Mathematica has just come out with an interesting study (thanks to Paul Bruno, a must-follow on Twitter, for the tip).
It’s titled Teacher and Teaching Effects on Students’ Academic Behaviors and Mindsets, and here’s the “money quote” from their summary:
In that regard, its conclusions are very similar to those of another study that came out three years ago (see More Evidence Showing The Dangers Of Using High-Stakes Testing For Teacher Evaluation).
Both studies seem to make the point that policy-makers might be missing the boat by evaluating teachers primarily on student test scores.
Mathematica seems to suggest that the answer is to add this element to teacher evaluation. Many other researcher say that measures for these kinds of non-cognitive skills are nowhere near ready for prime-time (see Measurement Matters….Maybe Not So Much), even though the new reauthorization bill for No Child Left Behind seems to encourage its use (see New ESEA May Use Noncognitive Traits in Accountability. Is That a Good Idea?).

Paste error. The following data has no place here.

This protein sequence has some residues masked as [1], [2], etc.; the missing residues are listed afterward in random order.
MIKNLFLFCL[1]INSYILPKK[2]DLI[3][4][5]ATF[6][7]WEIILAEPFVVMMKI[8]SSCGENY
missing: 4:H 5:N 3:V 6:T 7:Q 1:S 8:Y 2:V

Interestingly, though, Mathematica also seems to suggest that – for non-cognitive skills, at least – one option should be to measure teachers on if they are applying classroom practices that are likely to promote SEL skills — not on if students are evaluated as having actually gained them. This connects to articles and ideas I’ve shared, particularly from Ben Spielberg and our former principal, Ted Appel, about the idea of focusing on, and measuring, “inputs” and not outcomes.
You can read more about that idea in these previous posts:
I’m adding this post to The Best Social Emotional Learning (SEL) Resources.